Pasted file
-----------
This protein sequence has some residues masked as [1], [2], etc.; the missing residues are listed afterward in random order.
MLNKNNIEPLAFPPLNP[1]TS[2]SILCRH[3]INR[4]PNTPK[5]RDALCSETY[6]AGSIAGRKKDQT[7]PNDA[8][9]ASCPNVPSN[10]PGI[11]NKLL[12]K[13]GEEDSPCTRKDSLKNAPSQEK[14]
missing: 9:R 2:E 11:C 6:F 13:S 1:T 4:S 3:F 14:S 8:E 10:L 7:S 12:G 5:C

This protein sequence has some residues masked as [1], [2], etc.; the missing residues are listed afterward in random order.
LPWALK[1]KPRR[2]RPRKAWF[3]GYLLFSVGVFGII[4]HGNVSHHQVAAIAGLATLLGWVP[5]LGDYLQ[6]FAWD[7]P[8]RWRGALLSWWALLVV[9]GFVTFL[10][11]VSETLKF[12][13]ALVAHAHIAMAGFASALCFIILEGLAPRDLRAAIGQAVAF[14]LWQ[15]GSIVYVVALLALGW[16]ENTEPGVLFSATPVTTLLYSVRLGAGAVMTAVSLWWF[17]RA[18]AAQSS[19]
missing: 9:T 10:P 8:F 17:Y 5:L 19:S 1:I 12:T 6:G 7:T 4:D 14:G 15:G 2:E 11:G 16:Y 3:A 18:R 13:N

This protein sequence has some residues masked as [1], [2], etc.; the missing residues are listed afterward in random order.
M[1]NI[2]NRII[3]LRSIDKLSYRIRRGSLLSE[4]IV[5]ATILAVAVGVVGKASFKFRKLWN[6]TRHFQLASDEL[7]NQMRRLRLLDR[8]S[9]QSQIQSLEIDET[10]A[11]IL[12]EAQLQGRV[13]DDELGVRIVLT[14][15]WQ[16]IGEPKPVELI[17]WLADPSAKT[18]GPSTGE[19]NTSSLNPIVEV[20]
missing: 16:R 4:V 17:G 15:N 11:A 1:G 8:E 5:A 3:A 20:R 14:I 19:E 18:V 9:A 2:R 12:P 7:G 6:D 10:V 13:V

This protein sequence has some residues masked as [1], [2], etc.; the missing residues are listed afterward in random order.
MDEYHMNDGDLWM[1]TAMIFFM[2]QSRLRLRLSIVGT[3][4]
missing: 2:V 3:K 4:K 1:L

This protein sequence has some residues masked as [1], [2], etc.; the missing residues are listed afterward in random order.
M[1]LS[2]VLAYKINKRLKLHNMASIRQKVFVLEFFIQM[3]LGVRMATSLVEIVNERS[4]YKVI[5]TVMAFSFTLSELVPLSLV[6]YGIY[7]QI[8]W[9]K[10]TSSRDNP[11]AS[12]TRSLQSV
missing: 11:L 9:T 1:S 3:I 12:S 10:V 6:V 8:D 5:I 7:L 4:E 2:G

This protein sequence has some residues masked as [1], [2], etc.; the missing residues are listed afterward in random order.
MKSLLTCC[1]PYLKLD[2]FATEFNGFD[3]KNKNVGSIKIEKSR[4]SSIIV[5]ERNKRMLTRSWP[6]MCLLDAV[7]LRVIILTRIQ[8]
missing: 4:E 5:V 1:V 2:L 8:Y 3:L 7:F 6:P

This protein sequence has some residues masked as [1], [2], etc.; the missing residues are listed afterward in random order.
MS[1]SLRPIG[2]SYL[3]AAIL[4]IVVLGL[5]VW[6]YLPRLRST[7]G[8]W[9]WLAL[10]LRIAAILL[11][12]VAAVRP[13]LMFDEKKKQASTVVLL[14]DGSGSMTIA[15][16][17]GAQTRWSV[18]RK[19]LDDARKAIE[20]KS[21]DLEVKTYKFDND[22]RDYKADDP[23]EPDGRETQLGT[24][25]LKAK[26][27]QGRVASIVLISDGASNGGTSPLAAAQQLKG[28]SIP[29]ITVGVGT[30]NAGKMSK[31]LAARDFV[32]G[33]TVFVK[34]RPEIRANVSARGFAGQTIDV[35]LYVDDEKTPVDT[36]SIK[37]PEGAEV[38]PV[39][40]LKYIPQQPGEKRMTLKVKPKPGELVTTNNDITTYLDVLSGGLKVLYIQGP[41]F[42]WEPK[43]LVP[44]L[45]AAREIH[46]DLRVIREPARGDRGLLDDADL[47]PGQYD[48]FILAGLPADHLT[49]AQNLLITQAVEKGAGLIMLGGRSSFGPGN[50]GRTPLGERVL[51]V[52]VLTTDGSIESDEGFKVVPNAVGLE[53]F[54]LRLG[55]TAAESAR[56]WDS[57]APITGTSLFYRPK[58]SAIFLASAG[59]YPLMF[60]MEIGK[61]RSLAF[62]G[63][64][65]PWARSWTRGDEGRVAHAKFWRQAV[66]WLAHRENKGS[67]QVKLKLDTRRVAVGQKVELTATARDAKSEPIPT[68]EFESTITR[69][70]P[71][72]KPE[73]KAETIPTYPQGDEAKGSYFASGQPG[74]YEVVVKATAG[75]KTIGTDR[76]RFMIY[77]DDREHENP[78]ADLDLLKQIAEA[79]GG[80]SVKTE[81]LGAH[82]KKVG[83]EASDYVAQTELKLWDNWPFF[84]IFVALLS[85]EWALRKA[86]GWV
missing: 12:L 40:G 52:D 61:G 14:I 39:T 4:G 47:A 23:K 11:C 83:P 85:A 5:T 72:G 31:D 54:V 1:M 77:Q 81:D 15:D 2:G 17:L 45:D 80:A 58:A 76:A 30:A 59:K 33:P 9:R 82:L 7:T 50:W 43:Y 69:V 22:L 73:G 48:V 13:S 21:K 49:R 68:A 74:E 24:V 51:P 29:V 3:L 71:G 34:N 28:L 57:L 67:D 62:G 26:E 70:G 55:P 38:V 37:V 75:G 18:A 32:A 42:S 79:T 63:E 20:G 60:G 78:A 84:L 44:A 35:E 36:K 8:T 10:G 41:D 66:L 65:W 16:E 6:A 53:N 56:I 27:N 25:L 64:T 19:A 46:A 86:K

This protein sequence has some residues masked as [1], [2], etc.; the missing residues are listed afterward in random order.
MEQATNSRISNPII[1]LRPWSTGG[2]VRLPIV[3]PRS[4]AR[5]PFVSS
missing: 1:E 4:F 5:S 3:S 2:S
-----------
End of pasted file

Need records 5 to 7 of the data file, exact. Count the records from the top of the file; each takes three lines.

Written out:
This protein sequence has some residues masked as [1], [2], etc.; the missing residues are listed afterward in random order.
M[1]LS[2]VLAYKINKRLKLHNMASIRQKVFVLEFFIQM[3]LGVRMATSLVEIVNERS[4]YKVI[5]TVMAFSFTLSELVPLSLV[6]YGIY[7]QI[8]W[9]K[10]TSSRDNP[11]AS[12]TRSLQSV
missing: 11:L 9:T 1:S 3:I 12:S 10:V 6:V 8:D 5:I 7:L 4:E 2:G

This protein sequence has some residues masked as [1], [2], etc.; the missing residues are listed afterward in random order.
MKSLLTCC[1]PYLKLD[2]FATEFNGFD[3]KNKNVGSIKIEKSR[4]SSIIV[5]ERNKRMLTRSWP[6]MCLLDAV[7]LRVIILTRIQ[8]
missing: 4:E 5:V 1:V 2:L 8:Y 3:L 7:F 6:P

This protein sequence has some residues masked as [1], [2], etc.; the missing residues are listed afterward in random order.
MS[1]SLRPIG[2]SYL[3]AAIL[4]IVVLGL[5]VW[6]YLPRLRST[7]G[8]W[9]WLAL[10]LRIAAILL[11][12]VAAVRP[13]LMFDEKKKQASTVVLL[14]DGSGSMTIA[15][16][17]GAQTRWSV[18]RK[19]LDDARKAIE[20]KS[21]DLEVKTYKFDND[22]RDYKADDP[23]EPDGRETQLGT[24][25]LKAK[26][27]QGRVASIVLISDGASNGGTSPLAAAQQLKG[28]SIP[29]ITVGVGT[30]NAGKMSK[31]LAARDFV[32]G[33]TVFVK[34]RPEIRANVSARGFAGQTIDV[35]LYVDDEKTPVDT[36]SIK[37]PEGAEV[38]PV[39][40]LKYIPQQPGEKRMTLKVKPKPGELVTTNNDITTYLDVLSGGLKVLYIQGP[41]F[42]WEPK[43]LVP[44]L[45]AAREIH[46]DLRVIREPARGDRGLLDDADL[47]PGQYD[48]FILAGLPADHLT[49]AQNLLITQAVEKGAGLIMLGGRSSFGPGN[50]GRTPLGERVL[51]V[52]VLTTDGSIESDEGFKVVPNAVGLE[53]F[54]LRLG[55]TAAESAR[56]WDS[57]APITGTSLFYRPK[58]SAIFLASAG[59]YPLMF[60]MEIGK[61]RSLAF[62]G[63][64][65]PWARSWTRGDEGRVAHAKFWRQAV[66]WLAHRENKGS[67]QVKLKLDTRRVAVGQKVELTATARDAKSEPIPT[68]EFESTITR[69][70]P[71][72]KPE[73]KAETIPTYPQGDEAKGSYFASGQPG[74]YEVVVKATAG[75]KTIGTDR[76]RFMIY[77]DDREHENP[78]ADLDLLKQIAEA[79]GG[80]SVKTE[81]LGAH[82]KKVG[83]EASDYVAQTELKLWDNWPFF[84]IFVALLS[85]EWALRKA[86]GWV
missing: 12:L 40:G 52:D 61:G 14:I 39:T 4:G 47:A 23:K 11:C 83:P 85:A 5:T 72:G 31:D 54:V 1:M 77:Q 81:D 15:D 2:G 17:L 45:D 80:A 58:A 76:A 30:A 59:K 33:P 9:R 82:L 7:T 50:W 43:Y 69:V 22:L 73:G 48:V 13:S 21:K 49:R 68:A 74:E 24:V 51:P 29:V 3:L 71:G 34:N 28:L 57:L 67:D 62:G 26:E 70:G 55:P 38:V 37:V 75:G 18:A 32:A 42:S 79:T 63:E 20:G 60:G 78:A 84:L 44:A 35:E 36:K 8:T 10:G 41:D 66:L 65:W 16:E 6:A 53:N 56:I 27:N 25:L 64:T 19:A 46:A 86:K